The audacity of massive open online courses

I read David Cillay’s thoughtful blog encouraging a redirection of the lively conversation that swirls about us related to massive open online courses. David is most certainly right. For better or for worse, MOOCs are the current darlings of the media.

Are MOOCs a catalyst to something new in higher education?

More important, they now dominate a great deal of the discussion about higher education among political leaders, regents, foundations, regulators, and others – including students and their parents!

Like David, we can wonder how to re-center the discussion on the deeper insights about online learning that we have won through two decades (or more) of hard work and lessons learned. This is surely valuable and even necessary, though we must exercise great care to avoid sounding like the “we-got-here-first” gang.

We rightly consider ourselves pioneers and innovators and – as such – we carry the burden of cheering on the next generation of innovators – even as we cringe.

And there certainly will be cringing.  MOOCs today remain in the stratosphere of Gartner’s hype cycle. Inevitably, they will either traverse the trough of disillusionment, or their blanched bones will provide teachable moments for their successors.  It is too early to tell.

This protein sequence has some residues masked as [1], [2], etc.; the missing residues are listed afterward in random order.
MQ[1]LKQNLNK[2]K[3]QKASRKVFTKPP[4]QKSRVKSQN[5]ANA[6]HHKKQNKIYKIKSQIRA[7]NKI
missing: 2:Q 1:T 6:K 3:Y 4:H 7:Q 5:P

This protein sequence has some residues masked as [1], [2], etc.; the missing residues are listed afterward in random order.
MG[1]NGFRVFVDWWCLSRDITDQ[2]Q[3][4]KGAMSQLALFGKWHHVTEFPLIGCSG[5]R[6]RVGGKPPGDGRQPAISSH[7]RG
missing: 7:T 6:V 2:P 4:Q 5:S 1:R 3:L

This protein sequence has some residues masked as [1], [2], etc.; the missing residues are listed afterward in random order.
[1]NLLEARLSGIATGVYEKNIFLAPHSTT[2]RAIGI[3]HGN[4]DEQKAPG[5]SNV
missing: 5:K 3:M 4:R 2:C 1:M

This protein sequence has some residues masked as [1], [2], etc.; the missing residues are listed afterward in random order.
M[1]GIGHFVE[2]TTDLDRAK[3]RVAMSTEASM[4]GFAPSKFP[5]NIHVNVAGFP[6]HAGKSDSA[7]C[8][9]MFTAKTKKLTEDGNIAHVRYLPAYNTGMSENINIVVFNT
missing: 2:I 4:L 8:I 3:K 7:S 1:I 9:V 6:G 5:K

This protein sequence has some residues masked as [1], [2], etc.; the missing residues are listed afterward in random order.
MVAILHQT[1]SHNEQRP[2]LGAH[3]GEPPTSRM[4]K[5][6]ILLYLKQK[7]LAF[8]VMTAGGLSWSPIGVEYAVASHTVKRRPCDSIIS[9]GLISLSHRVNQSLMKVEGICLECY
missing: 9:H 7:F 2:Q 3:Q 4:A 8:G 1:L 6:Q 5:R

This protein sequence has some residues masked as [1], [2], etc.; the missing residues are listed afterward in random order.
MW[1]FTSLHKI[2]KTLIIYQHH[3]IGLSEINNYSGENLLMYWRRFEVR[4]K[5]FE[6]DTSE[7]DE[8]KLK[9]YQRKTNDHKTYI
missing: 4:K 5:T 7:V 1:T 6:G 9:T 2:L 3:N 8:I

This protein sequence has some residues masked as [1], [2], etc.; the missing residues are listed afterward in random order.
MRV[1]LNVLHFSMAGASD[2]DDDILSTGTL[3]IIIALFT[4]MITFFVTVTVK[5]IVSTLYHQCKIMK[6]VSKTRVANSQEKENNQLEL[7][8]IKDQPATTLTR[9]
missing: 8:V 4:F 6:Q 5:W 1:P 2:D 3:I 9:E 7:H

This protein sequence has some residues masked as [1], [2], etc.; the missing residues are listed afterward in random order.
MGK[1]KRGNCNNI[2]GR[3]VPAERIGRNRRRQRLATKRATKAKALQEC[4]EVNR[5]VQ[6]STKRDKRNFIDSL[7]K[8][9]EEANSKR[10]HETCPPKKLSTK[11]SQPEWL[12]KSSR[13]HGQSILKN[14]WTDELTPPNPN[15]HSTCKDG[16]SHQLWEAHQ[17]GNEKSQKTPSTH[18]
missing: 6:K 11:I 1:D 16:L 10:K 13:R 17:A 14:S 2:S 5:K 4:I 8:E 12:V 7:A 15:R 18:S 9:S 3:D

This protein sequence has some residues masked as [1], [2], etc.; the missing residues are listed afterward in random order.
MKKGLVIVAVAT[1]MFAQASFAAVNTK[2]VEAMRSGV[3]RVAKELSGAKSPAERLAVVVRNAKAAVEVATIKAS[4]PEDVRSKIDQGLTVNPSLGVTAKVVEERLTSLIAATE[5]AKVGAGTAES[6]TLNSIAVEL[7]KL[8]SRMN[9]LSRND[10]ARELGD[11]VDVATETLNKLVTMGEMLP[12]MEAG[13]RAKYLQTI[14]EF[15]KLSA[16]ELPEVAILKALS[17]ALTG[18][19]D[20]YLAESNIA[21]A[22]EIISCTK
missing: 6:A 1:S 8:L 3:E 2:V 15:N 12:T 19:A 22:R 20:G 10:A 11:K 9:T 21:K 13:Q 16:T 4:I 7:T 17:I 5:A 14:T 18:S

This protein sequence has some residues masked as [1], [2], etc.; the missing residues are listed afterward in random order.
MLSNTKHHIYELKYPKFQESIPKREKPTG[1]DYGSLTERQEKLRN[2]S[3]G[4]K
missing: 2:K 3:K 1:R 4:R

So Why Have MOOCs Monopolized the Conversation?

I’ll leave the debate about whether or how to redirect the conversation to others. Where I’d like to contribute is to pull a thread that arose out of my reading of David’s essay. The question that came to the forefront as I read and re-read this piece was “why?” Specifically, why have MOOCs captivated so many, so quickly, and so deeply.

It seems to me that until and unless we understand why MOOCs have cornered the conversation, we will not know whether or not to re-direct that conversation, or how to re-direct it.